Note: This is the seventh story in an eight-part offseason series focusing on Michigan Football’s “X-factors” — key players or position groups — for 2022.
ANN ARBOR, Mich. — Even as one of the most productive running backs in the nation, Donovan Edwards found a way to stand out last season.
The former four-star recruit arrived in Ann Arbor to much fanfare, a standout player from nearby West Bloomfield High School who said all the right things when he signed up.
The 6-foot, 202-pound Edwards saw the field early as a rookie, earning six carries in Michigan’s season opener against Western Michigan and turning eight carries into 86 yards and two touchdowns two games later. in a resounding victory over Northern Illinois.
But as the season progressed, Blake Corum and Hassan Haskins became Michigan’s true 1a and 1b options. They won most runs in key spots, combining to rush for over 2,200 yards and 31 touchdowns — a real bright spot for an emerging offense.
In some games, especially early in the season, Michigan has relied on its rushing offense – led by a physical and experienced offensive line – to carry it to victory. Hassan Haskins, an American Football Coaches Association second-team All-American pick, rushed for more than 1,300 yards and 20 touchdowns.
Later that year, however, Edwards showed off his skills in other less expected ways. He was a major part of the passing game in a 59-18 win at Maryland last November, catching 10 passes for 170 yards and a touchdown. If there was ever a ‘proof’ moment for the young running back, it was on the road to College Park.
Edwards showed that dual-threat ability in high school, racking up 539 receiving yards during his junior season to go along with the 1,439 rushing yards. West Bloomfield — and then-head coach Ron Bellamy — had no problem leveraging their best player into advantage games.
After: Donovan Edwards’ Escape Game Presents Itself in an Unconventional Way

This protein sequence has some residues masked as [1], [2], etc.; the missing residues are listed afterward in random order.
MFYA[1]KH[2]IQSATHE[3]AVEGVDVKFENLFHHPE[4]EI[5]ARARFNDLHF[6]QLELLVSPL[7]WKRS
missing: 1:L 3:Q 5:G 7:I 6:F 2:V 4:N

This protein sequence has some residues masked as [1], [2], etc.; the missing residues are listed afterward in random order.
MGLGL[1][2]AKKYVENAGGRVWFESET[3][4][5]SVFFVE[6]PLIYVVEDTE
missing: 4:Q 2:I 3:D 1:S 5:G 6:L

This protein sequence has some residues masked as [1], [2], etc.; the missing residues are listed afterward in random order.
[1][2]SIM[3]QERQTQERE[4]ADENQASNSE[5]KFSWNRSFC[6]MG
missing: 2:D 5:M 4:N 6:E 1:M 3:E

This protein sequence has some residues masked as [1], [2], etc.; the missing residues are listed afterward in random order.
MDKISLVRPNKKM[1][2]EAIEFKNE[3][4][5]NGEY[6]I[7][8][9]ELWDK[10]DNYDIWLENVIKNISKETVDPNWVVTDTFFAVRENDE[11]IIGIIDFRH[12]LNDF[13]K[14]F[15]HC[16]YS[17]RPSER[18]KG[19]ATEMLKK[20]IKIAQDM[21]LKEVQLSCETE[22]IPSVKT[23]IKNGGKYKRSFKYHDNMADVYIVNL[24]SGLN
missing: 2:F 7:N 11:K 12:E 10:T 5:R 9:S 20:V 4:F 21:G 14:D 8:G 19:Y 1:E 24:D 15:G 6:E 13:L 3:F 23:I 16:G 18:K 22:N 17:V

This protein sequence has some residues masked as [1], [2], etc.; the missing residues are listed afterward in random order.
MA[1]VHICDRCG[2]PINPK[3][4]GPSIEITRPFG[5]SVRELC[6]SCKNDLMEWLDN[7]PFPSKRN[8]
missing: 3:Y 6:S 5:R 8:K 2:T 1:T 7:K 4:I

Against Maryland last fall, Michigan head coach Jim Harbaugh and his team discovered they too could benefit. While Edwards remained the No. 3 option to come back down the stretch, even with Corum playing with a high ankle sprain, he came out on top in the Big Ten Championship game against Iowa.
With 5:27 left in the first quarter, quarterback Cade McNamara sent a swing pass from behind the line of scrimmage to Edwards, who delivered a perfect spiral down the sideline to a wide-open Roman Wilson. Wilson, a sophomore receiver, then went the rest of the way for a 75-yard touchdown play that put Michigan up 14-0.
Afterwards, McNamara jokingly remarked that they had practiced the trick game in the days leading up to the game – but Edwards had struggled to deliver the ball from the home run. But when the lights came on and the Wolverines needed a big play, which would dictate the pace of the game, the rising star arrived.
Edwards’ last stat line in the rushing department was nothing short of extraordinary (162 yards, 2 TDs), but it was those flashes of game-changing moments that thrilled those around the building. Michigan football about its potential.
And with Haskins having moved on to the NFL, the opportunities will now be plentiful for Edwards. He’s set for more runs and a No. 2 running back role, and you can bet Harbaugh and the staff plan to use him in the passing game.
But what about his dashing skills that make him dynamic? He’s been described as a cross between Haskins and Corum, a running back who can slip between tackles or break an outbound home run. As a result, look for Michigan to play on the outside with their running game this season, using Corum and Edwards on the edges to help extend defenses.
Former coordinator Josh Gattis liked to talk about “speed in space” when he first arrived here, and with Corum and Edwards healthy and running at full speed, Michigan will have the chance to do just that this fall.
Michigan’s other fall X-factors:
In Part I, we profiled linebacker Junior Colsonwhich recently received rave reviews from Jim Harbaugh.
Part II focused on tight end Erick Allwho leads a deep and important position group.
Part III was on security RJ Motentasked with filling a void in the defensive field.
Part IV was on offensive tackle Ryan Hayeswhich is the “exclamation point” of the coming year, is essential for Michigan’s offensive line.
Part V, published last month, centered on defensive tackle Mazi Smith and his additional responsibility this fall.
Part VI, the most recent edition, was on wide receiver Andrel Anthonywhose explosive and athletic traits were on display against Michigan State.